Thanks for the support and great work on the ‘Star. Great stuff.
We’re glad you sent it, Matt. We couldn’t have ask for anything more than you and the girls gave us during these Olympics Games. We’re so proud of you all.
There is a picture that one of the Potomac Boat Club members posted on the bulletin board in 2009. It is a picture of Margot rowing the single in Poland in 2009 with a handwritten caption, “Margot on here way to the Olympics 2012 The Form—Check It Out.” Often I would stop, check the technique (can’t help it), but more importantly the photo has served as a reminder of the Dream.
This spring we had an opportunity to seize the Dream and live the Dream with everything that goes along with an Olympic effort. It took a lot. The commitment of our families, specifically my wife, our supporters and our Potomac Village helped to make our efforts possible. However, Margot Shumway and Sarah Trowbridge are the ones that demonstrated the hearts and minds of Olympians throughout the challenges and the joys of the journey it took to get to London and while we were there. Their efforts and determination will always have my respect. We knew in Chula Vista on April 12, that improvements needed to be made to what we were doing. Each race, each piece, each of the hard workouts during our three-a-day regimen, they took on the challenge and responsibility and did improve to the point of putting themselves in the hunt for a medal.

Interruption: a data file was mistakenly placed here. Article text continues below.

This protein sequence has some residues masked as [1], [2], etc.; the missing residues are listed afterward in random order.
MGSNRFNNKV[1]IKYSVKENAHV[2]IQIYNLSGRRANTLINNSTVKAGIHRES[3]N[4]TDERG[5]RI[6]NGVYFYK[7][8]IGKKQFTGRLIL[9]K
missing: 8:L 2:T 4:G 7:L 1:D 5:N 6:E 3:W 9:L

We do a race-talk the night before the race to go over details, logistics and race plans for the next day. Racing from Lane 1 and being the 6th qualifier to the field of 6 we knew we had challenges to be in contention for a medal. The lanes were also reseeded the morning of the race giving the more sheltered lanes 6 and 5 to the heat winners Britain and Australia. There also was the fact that Britain’s Kath Grainger, who had three Olympic Silvers and her partner hadn’t lost for three years and that the Australians were right on their heals. However, of the other four boats, US, China, Poland and New Zealand, we were not far off on splits from the heats and rep. and knew there was a shot at a medal. We focused on how to emphasize the first 1000 meters of the race and be in contact with the other boats. I asked Margot and Sarah for 2-3.5 seconds to be made up on the field and then raising the rate and essentially starting our sprint with 900 meters to go. We were going to go out and race for a medal without worrying about trying to beat Kath Grainger or the Aussies.